Bulletin Board To The World

IMG_0138The telephone pole outside of Katzinger’s Deli, at the corner of Third and Livingston, has served as a public bulletin board for decades — and it shows in the extensive collection of staples, nails and thumbtacks that have been used to post announcements of musical performances, church socials, restaurant openings, and candidate appearances.

The completely random distribution of the staples, nails and tacks almost looks like art.

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Mother Nature And The Storm

We think we’re pretty advanced, scientifically and technologically, but Mother Nature can still throw us a hard slider every now and then.

Consider the blizzard that is battering that East Coast this morning.  New York City might get as much as 16 inches of snowfall, Philadelphia is canceling public transit, thousands of flights at the Charlotte and Raleigh airports were canceled, and motorists have been stranded on snow-covered roadways.  (Surprisingly, the storm bypassed those of us in the upper Midwest, which is the normal habitat of appalling winter storms.)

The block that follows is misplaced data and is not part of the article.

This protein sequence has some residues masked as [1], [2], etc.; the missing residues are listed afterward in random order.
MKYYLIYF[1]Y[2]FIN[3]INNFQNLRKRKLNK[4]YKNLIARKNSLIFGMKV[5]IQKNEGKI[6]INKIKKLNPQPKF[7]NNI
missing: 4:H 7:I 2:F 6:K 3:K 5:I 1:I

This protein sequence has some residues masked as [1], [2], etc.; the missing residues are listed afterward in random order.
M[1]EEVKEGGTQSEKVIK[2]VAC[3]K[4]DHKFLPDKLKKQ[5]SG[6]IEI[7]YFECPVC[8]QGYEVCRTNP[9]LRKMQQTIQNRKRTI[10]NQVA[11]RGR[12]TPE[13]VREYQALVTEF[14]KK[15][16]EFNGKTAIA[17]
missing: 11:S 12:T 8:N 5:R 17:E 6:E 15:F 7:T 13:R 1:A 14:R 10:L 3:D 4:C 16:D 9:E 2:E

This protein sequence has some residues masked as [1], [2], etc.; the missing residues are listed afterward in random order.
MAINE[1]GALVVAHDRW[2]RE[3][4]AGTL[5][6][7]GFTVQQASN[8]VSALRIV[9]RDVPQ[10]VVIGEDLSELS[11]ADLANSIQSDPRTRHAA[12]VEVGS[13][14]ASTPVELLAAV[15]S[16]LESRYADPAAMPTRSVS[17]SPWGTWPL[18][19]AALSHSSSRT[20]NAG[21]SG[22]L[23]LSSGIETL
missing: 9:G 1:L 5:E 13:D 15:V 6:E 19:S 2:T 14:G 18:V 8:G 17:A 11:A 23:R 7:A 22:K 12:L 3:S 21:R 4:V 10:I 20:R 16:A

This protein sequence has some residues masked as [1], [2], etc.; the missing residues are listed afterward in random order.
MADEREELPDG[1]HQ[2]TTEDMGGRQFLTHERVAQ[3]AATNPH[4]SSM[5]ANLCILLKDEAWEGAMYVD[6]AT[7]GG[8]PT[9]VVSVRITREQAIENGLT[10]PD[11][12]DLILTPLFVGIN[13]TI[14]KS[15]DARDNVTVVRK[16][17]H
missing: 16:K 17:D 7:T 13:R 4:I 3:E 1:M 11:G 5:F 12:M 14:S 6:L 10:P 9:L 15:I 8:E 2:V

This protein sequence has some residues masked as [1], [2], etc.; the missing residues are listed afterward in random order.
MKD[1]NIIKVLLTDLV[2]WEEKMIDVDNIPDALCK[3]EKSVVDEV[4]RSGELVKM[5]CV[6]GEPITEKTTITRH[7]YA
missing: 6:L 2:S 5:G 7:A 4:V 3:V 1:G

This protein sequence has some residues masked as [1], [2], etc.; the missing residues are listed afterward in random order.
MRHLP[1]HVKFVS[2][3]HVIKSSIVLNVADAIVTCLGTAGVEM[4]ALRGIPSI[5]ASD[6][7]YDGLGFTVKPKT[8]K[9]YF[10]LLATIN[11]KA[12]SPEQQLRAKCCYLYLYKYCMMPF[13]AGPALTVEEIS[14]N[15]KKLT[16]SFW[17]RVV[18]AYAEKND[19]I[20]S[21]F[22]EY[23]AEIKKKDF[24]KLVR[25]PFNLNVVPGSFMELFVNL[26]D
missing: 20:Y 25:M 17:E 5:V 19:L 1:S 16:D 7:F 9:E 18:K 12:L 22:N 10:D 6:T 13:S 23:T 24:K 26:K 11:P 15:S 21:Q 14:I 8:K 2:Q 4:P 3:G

Storm RdpAnd Washington, D.C. — well, let’s just say that the Nation’s Capital freaks out when even a tiny bit of snow is forecast, so a big storm causes runs on stores, gas tank topping, and other over-the-top, panicky behavior.  That’s the way it was 30 years ago when Kish and I lived there, and according to news reports that’s the way it still is today, too.  It doesn’t exactly give you much confidence about how the citizens of D.C. would react in a real crisis.  The frightened, frantic crowd scenes when Godzilla appears above the Tokyo skyline probably would be an accurate depiction.

The storm also reminds us of our interconnectedness.  With some of the nation’s busiest airports affected, good luck traveling by air today.  Airlines are estimating that more than 7,500 flights will be scrubbed, which is like dropping a paralysis bomb into the nation’s transportation grid.  Even if you’re on a flight that is leaving from an unaffected city, you might learn that the earlier leg of the flight was coming in from, say, Philadelphia.  And trying to get anywhere by roadway if you’re in the snow-battered regions is foolhardy unless the trip is essential.  If there’s one thing I learned living in D.C., when the snow does fall in Washington it’s wise to not get into your car, because people who live in places where snow is rare just don’t know how to drive in it.  Why expose yourself to the possibility that the person trying to navigate a multi-ton missile on icy, snow-covered roadways doesn’t know what the hell he’s doing?

From the news stories, it looks like Mother Nature won this round.